A Look at Proper Sake Etiquette

“Ich, ni, san! Sake, sake, sake!” You may have heard this in Japanese restaurants near your San Jose home, but it’s not exactly how the Japanese take their sake. If you wish to avoid accidentally breaking a glass and keep your alcohol intake under control, follow these tips on serving and consuming sake in accordance with traditional Japanese sake etiquette.

Pouring sake

Storing Sake
Like fine wine, sake is best stored in cool, dark rooms. Store your sake in a basement, wine cellar, or refrigerator. If a sake bottle has been stamped with a “best consumed by” date, mark it on your calendar and make a point to serve your sake before that date.

Serving Sake
For centuries in Japan and elsewhere throughout Asia, sake and other variations of rice alcohol have been served warm. As sake quality has improved, this has changed. Today, only sake of less-than-premium quality should be served warm. The finest-quality sakes are best served slightly chilled, at a temperature in the 45-55 degree range, in traditional sake containers. These include small  ochoko  or  guinomi  cups  and the larger  tokkuri  serving flask.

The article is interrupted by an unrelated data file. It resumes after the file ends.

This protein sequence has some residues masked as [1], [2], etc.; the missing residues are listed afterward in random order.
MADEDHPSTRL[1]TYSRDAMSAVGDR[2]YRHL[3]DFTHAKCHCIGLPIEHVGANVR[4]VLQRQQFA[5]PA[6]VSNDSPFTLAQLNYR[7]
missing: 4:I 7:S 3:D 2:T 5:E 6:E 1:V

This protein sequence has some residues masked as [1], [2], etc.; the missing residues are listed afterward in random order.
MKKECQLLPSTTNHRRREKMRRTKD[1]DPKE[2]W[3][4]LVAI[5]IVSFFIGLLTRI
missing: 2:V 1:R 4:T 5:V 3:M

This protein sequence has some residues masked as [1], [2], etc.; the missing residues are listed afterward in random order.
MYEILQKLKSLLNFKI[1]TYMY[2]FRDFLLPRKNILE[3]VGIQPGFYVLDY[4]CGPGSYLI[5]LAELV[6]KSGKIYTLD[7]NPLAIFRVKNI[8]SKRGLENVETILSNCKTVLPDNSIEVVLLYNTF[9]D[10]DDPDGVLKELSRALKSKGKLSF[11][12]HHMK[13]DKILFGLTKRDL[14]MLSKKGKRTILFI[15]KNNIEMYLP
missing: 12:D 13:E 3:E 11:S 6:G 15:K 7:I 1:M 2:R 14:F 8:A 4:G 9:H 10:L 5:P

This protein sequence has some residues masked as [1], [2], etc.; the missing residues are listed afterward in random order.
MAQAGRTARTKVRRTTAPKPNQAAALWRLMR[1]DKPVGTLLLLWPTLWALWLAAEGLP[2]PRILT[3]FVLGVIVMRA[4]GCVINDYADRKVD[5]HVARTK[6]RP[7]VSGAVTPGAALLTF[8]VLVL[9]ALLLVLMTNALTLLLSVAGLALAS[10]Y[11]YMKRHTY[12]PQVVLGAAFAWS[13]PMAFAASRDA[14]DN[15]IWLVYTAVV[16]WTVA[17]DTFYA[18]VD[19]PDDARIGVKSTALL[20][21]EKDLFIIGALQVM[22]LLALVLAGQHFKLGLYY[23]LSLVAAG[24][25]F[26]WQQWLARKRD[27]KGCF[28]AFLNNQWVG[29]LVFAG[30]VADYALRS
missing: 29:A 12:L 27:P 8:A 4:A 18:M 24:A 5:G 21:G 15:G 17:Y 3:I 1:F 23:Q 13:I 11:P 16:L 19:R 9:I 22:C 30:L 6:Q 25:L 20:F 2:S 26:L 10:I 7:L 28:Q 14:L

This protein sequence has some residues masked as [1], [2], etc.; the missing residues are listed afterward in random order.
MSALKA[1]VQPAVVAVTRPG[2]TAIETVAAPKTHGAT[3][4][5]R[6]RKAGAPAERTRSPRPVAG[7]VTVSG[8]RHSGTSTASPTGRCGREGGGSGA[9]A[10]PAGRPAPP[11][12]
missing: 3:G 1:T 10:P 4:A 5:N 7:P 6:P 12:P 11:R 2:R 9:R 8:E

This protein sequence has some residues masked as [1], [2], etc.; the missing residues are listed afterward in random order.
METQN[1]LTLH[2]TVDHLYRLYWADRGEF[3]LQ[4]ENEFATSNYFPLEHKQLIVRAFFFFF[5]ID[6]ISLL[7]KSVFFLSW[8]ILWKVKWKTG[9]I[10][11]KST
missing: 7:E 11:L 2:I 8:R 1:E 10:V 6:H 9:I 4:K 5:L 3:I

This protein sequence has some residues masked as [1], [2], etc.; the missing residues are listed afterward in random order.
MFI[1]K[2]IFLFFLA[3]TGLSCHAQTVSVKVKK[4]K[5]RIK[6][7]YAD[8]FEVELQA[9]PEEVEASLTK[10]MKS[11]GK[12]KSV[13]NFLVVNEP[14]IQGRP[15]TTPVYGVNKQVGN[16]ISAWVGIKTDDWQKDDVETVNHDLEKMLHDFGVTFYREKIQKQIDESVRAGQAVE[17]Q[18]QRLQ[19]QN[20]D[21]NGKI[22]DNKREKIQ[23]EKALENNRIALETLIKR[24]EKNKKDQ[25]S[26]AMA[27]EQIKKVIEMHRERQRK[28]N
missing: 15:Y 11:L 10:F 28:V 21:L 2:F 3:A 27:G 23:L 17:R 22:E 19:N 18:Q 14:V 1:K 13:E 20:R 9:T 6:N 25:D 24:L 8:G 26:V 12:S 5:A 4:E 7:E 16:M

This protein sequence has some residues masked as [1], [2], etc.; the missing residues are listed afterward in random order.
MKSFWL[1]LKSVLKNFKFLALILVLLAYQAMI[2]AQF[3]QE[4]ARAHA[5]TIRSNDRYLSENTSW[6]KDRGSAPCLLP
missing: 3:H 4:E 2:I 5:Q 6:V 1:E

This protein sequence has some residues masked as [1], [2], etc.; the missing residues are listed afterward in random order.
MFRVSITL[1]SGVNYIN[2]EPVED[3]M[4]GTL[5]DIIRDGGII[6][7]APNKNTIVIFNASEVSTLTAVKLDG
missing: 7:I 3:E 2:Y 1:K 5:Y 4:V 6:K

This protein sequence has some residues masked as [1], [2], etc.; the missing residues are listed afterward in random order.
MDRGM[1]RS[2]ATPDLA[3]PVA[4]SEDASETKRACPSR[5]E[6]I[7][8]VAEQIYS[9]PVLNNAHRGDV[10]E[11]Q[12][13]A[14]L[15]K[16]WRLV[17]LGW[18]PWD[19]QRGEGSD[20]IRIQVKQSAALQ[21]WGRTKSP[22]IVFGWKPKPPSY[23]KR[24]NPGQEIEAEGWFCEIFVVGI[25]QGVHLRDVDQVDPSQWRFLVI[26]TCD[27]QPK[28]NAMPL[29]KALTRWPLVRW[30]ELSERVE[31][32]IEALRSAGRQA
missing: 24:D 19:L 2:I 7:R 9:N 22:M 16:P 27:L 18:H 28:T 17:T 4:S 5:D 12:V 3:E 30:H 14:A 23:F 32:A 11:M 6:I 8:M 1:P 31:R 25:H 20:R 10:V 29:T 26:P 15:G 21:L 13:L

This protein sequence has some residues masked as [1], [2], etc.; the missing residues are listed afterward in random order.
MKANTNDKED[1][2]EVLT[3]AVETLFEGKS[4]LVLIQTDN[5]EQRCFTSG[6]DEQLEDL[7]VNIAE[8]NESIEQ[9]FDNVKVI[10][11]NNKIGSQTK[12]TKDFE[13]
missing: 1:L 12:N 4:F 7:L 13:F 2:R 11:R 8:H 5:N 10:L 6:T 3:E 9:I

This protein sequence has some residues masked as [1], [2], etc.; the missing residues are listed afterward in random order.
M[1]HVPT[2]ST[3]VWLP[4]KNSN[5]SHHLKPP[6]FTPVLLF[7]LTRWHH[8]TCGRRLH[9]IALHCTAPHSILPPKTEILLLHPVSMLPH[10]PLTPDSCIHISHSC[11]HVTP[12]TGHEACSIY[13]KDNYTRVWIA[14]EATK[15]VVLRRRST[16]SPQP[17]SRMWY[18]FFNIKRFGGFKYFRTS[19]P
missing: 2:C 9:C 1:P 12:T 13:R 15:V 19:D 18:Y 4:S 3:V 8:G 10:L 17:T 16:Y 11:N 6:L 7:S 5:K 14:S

Heating Up Sake
If you are warming your sake, shoot to serve it at the temperature of a nice hot tub (100-104 degrees). To ensure that the sake does not come to a boil and lose some of its flavor or alcohol content, use only low heat.

Drinking Sake Down
They may be fun and appropriate in some venues, but sake bombs should never be consumed without permission from restaurant staff when you are out. Use traditional serving containers, keep sake chilled, and try to consume a bottle within a few hours of opening it. Should you be drinking a bottle on your own, do not follow this advice. Pour out how much you anticipate drinking, and preserve the rest immediately through refrigeration.

If you would like to serve or drink sake properly but do not want to purchase the  tokkuris  or risk messing anything up, head on over to  House of Genji. Proudly serving fresh sushi, fine sake, and some of the tastiest  tappan  food in San Jose, our venue is great for a range of occasions. For information about our menu items, which include sake, call (408) 453-8120.

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